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Gubernatorial candidate mixes barbecue with politics

AHOSKIE – If barbecue is king in North Carolina, then Fred Smith is its prince.

Smith, a Johnston County native, was in the area last week stumping for votes as he hopes to earn the Republican Party’s gubernatorial nomination for governor next spring and then vie in the November 2008 general election for the state’s highest elected office.

And in true North Carolina fashion, Smith is soliciting votes through a series of meetings he proclaims as his statewide barbecue tour. Smith plans to chow down on one of the state’s most traditional meals (pork barbecue, slaw, beans, potatoes, cornbread and sweet tea) in all 100 counties. To date, he has covered just over 60 counties with stops planned for tomorrow (Thursday) in Greene and Lenoir.

At last week’s gathering at the Ahoskie Inn, Smith was greeted by a room full of supporters from all four Roanoke-Chowan area counties. There, his message was as powerful as the plaque which sits behind his office desk….“The difference between good and great is a little extra effort.”

“I made that wooden plaque in my high school shop class and it has been with me everywhere,” Smith said. “That’s what I think will win me a bid, with your support, to run for governor…a little extra effort.”

Smith made it clear from the outset that he doesn’t consider himself a politician, despite serving as a Johnston County Commissioner and State Senator.

“Some want to run for this seat to be the governor of the government, not the governor of the people,” he said. “I feel that campaigns are about talking to people about the issues, not about limiting that talk to a 30-second sound bite on a TV or radio commercial.”

Smith said he’s seeking the governor’s seat to help shape the future of what he called North Carolina’s greatest resource…its hard-working people.

“Government is how things affect people’s lives,” he said. “I feel that you empower people, not bureaucrats.”

Listing what he said were key talking points in next year’s election were economy growth without raising taxes, safe homes, streets and schools, affordable healthcare, immigration issues and the protection of private property rights.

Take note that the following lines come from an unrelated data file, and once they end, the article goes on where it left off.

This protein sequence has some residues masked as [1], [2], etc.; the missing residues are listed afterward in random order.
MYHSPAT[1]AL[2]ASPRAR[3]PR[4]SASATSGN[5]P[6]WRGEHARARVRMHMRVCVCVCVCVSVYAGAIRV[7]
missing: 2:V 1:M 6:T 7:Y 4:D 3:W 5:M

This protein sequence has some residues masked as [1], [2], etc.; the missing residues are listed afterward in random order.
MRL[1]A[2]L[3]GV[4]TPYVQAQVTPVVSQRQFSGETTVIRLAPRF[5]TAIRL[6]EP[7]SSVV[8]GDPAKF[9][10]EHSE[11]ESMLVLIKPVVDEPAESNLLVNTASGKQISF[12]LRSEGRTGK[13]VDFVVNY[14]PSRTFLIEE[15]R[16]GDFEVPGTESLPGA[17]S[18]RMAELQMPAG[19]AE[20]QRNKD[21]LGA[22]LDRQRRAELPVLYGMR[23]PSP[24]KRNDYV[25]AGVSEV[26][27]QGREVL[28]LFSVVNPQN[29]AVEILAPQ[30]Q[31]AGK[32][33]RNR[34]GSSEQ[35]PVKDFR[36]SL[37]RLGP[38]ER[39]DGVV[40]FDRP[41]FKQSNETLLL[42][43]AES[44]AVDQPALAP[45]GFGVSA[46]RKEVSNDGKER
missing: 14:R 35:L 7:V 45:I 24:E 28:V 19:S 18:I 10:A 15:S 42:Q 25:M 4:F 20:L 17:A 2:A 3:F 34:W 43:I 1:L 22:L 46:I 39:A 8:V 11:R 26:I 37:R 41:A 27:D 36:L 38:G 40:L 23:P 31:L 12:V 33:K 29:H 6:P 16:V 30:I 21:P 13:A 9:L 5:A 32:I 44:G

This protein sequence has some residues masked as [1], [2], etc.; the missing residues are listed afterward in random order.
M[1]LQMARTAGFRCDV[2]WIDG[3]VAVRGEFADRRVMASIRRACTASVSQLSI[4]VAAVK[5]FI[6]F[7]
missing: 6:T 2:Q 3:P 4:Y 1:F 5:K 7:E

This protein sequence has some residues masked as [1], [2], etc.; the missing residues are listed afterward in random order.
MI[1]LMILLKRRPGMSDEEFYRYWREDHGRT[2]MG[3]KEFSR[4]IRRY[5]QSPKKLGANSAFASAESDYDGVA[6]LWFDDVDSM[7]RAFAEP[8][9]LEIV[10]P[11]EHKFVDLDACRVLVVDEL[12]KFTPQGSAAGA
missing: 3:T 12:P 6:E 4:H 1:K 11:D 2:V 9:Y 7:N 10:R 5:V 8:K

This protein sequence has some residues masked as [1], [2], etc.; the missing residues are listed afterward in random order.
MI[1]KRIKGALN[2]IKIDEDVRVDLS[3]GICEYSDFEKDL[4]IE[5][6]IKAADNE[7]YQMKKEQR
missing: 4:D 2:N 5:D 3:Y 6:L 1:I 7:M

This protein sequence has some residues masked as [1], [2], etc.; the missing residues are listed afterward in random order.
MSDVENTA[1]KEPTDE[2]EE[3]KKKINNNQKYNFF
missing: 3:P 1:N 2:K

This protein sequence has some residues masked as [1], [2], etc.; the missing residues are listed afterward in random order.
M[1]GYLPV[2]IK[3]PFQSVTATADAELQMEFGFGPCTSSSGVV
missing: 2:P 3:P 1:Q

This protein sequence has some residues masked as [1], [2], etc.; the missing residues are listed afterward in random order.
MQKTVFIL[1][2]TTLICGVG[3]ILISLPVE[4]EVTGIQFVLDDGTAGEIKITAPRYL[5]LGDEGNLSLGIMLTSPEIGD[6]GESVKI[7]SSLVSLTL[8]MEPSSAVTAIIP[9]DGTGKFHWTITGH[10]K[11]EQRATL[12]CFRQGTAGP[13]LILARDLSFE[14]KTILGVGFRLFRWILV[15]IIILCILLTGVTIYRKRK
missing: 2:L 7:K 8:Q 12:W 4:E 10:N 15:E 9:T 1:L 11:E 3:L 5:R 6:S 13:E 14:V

“But what I’ve been hearing as the number one issue is that the citizens of our great state want honesty and integrity in Raleigh,” Smith noted. “We need leaders that place value on the future and will lead an effort to pass on those values, our diverse cultures, languages and faith to the next generation.”

Keeping true to his high school plaque, Smith said nothing comes easy.

“A plan doesn’t work by itself,” he said. “You must roll-up your sleeves and execute that plan. It takes a bit of extra effort to do so and I will put forth that effort.”

In closing, Smith said no matter the color of one’s skin or their chosen career path or religious beliefs, we are as one in the state.

“We all live together under the same sun, one that rises over the Atlantic and sets over the mountains,” he stated. “By working together, we can make North Carolina a better state today and for the future.”

Born in 1942, Smith was raised by parents who worked at the

Methodist Orphanage in Raleigh. His father was a teacher and coach there and his mom served as a cottage &uot;housemother.&uot;

While attending Raleigh’s Broughton High School, Smith won a football scholarship to attend Wake Forest University. Subsequently, he worked his way through Wake Forest Law School where he graduated with honors in 1966.

Smith served his country as a Captain in the United States Army JAG Corps for four years after law school. In the years that followed, Smith became a successful attorney, entrepreneur, farmer/cattleman and homebuilder. Today, Smith’s family businesses provide over 600 jobs in Wake and Johnston counties.

Married with five children and a half-dozen grandchildren, Smith is active in the First Baptist Church of Clayton where he is a Sunday school teacher.